Rhys Bowen: The TIME OF FOG AND FIRE Interview
TIME OF FOG AND FIRE by Rhys Bowen is a mystery that blends crime suspense within a very potent historical setting. By using historical events and people in her books the plots become both believable and relatable. In this novel the 1906 San Francisco earthquake almost becomes a secondary character, where it is featured prominently. This book gives a flavor for what it is like to be an Irish American, how corruptness was widespread, the ability to travel across country, and the effect of natural disasters upon the population. Intertwined within that is a crime that must be solved.
Elise Cooper: You blend a lot of historical significance into your plots. Please explain.
Rhys Bowen: When I write a story I always look at what has happened during that time period. For example, this book takes place in 1906. When I write about that era I don’t want to tell people about it, but want to take people to 1906. I consider myself a tour guide that has people feeling what is happening as well as being told what it was like.
EC: Danny and Molly seem to have a partnership?
RB: It started off sixteen books ago with the Irish American experience. I am married to a man who is half Irish, and I am Welsh so I know about Kilts. Molly came to Ellis Island after accidentally killing the landowner’s son while he was raping her. Knowing she would get no justice in Ireland she flees to America. After a time she meets Danny who is a good man. No married woman could work back then as it reflected on her husband; since the appearance was that a husband could not support his wife. Danny was the exception, accepting Molly’s skills.
EC: Does Molly always speak her mind?
RB: I used to write a story of a Welsh policeman, but he annoyed me because he was too polite. I wanted to write about someone who is not always so polite and would let her mouth get the better of her. That is why I put in the scene between Molly and General Funston when she calls him out for not investigating a dead body.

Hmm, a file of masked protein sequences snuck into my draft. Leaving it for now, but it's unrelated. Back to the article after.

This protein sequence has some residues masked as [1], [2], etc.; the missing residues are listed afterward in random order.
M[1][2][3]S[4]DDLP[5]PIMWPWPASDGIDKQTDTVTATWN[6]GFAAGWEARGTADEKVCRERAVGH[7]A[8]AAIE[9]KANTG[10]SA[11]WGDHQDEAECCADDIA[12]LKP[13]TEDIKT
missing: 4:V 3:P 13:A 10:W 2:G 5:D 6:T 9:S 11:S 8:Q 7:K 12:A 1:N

EC: Readers learn a lot about the 1906 earthquake, what struck you about that disaster?
RB: When I was doing the research I found there to be so many first hand accounts. The one that struck me the most was the army’s instruction to shoot looters on site. Here you had so many people escape from the earthquake only to be shot as they tried to retrieve some valuable heirloom of theirs. I was also touched by the fact that those who were there had no way of getting in touch with anybody. There were families disrupted. This was one of the reasons I put in the scenes of Molly and Daniel’s young son, Liam, disappearing.
EC: Have you experienced an earthquake?
RB: I can tell you that having lived just North of San Francisco for forty years I am quite conscious of the catastrophic event, which is why I wanted Molly to be in that environment. I was there in 1989. I remember my husband telling me about his experience at Candlestick Park during the World Series. He said he actually saw parts of the stadium open and close down again. All of the traffic lights were out and there were fires burning. It was very stressful.